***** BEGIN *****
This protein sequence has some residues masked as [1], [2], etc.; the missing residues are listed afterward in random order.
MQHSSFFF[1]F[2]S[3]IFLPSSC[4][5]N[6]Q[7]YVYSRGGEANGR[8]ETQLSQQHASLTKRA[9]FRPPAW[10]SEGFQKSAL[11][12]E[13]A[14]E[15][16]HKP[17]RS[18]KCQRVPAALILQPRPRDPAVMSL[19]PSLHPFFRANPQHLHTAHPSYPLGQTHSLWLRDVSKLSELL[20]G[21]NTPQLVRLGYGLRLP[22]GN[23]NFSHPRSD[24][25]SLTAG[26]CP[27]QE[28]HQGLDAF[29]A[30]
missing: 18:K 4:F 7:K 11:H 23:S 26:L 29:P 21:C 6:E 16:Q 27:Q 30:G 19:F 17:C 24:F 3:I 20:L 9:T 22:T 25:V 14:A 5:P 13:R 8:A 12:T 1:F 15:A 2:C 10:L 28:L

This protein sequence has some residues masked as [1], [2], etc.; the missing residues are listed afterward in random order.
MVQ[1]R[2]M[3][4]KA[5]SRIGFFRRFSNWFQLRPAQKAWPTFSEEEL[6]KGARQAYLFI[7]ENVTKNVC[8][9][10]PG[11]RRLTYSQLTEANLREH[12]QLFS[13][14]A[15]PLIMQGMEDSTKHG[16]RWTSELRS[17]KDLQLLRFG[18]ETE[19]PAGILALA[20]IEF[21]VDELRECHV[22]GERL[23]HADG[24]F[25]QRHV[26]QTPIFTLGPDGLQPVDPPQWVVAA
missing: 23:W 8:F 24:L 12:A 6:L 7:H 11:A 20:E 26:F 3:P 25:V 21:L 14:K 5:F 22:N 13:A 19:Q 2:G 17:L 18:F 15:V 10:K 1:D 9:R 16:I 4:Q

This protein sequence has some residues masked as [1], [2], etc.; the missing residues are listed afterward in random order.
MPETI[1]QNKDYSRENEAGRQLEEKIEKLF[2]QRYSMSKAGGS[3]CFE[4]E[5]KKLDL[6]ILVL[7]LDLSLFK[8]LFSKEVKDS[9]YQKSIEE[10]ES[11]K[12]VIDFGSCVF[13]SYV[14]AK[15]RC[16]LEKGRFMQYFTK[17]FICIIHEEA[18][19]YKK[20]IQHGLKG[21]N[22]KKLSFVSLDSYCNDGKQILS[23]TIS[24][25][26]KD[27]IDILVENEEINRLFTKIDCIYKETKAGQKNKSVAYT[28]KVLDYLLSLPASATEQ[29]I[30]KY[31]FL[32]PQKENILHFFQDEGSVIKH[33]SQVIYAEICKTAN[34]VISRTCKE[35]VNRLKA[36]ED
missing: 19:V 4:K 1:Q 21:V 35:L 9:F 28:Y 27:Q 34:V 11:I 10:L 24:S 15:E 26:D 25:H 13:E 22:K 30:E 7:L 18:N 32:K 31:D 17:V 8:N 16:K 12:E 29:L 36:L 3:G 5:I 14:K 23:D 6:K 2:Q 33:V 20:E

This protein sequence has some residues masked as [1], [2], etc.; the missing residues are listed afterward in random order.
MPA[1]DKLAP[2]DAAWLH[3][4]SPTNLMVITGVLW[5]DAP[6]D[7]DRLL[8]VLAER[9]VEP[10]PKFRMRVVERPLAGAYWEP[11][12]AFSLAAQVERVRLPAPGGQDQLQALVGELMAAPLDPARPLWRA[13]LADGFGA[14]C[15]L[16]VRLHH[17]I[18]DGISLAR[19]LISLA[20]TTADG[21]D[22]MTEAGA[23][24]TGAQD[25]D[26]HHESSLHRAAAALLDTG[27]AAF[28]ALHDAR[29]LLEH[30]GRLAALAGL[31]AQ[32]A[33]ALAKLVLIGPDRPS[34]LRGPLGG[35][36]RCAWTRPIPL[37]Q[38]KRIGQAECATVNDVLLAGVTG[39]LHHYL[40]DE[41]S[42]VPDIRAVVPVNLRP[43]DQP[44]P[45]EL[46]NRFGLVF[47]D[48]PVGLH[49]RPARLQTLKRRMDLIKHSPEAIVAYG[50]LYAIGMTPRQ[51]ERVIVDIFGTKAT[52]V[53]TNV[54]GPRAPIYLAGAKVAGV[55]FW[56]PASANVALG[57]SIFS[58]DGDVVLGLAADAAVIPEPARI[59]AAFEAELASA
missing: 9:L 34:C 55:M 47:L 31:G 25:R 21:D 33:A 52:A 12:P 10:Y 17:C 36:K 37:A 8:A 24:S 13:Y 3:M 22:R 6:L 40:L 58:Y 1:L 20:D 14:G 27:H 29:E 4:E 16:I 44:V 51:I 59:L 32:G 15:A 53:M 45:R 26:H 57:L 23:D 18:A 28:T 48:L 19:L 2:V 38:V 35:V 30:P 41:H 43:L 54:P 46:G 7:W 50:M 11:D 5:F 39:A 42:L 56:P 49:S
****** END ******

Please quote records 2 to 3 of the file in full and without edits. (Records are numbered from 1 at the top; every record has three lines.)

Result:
This protein sequence has some residues masked as [1], [2], etc.; the missing residues are listed afterward in random order.
MVQ[1]R[2]M[3][4]KA[5]SRIGFFRRFSNWFQLRPAQKAWPTFSEEEL[6]KGARQAYLFI[7]ENVTKNVC[8][9][10]PG[11]RRLTYSQLTEANLREH[12]QLFS[13][14]A[15]PLIMQGMEDSTKHG[16]RWTSELRS[17]KDLQLLRFG[18]ETE[19]PAGILALA[20]IEF[21]VDELRECHV[22]GERL[23]HADG[24]F[25]QRHV[26]QTPIFTLGPDGLQPVDPPQWVVAA
missing: 23:W 8:F 24:L 12:A 6:L 7:H 11:A 20:E 26:F 3:P 25:V 21:L 14:K 5:F 22:N 13:A 19:Q 2:G 17:L 18:F 15:V 10:K 1:D 9:R 16:I 4:Q

This protein sequence has some residues masked as [1], [2], etc.; the missing residues are listed afterward in random order.
MPETI[1]QNKDYSRENEAGRQLEEKIEKLF[2]QRYSMSKAGGS[3]CFE[4]E[5]KKLDL[6]ILVL[7]LDLSLFK[8]LFSKEVKDS[9]YQKSIEE[10]ES[11]K[12]VIDFGSCVF[13]SYV[14]AK[15]RC[16]LEKGRFMQYFTK[17]FICIIHEEA[18][19]YKK[20]IQHGLKG[21]N[22]KKLSFVSLDSYCNDGKQILS[23]TIS[24][25][26]KD[27]IDILVENEEINRLFTKIDCIYKETKAGQKNKSVAYT[28]KVLDYLLSLPASATEQ[29]I[30]KY[31]FL[32]PQKENILHFFQDEGSVIKH[33]SQVIYAEICKTAN[34]VISRTCKE[35]VNRLKA[36]ED
missing: 19:V 4:K 1:Q 21:V 35:L 9:F 28:Y 27:Q 34:V 11:I 10:L 24:S 15:E 26:D 25:H 13:E 22:K 30:E 7:L 18:N 32:K 31:D 17:V 8:N 16:K 12:E 29:L 36:L 3:G 5:I 14:K 23:D 6:K 2:Q 33:V 20:E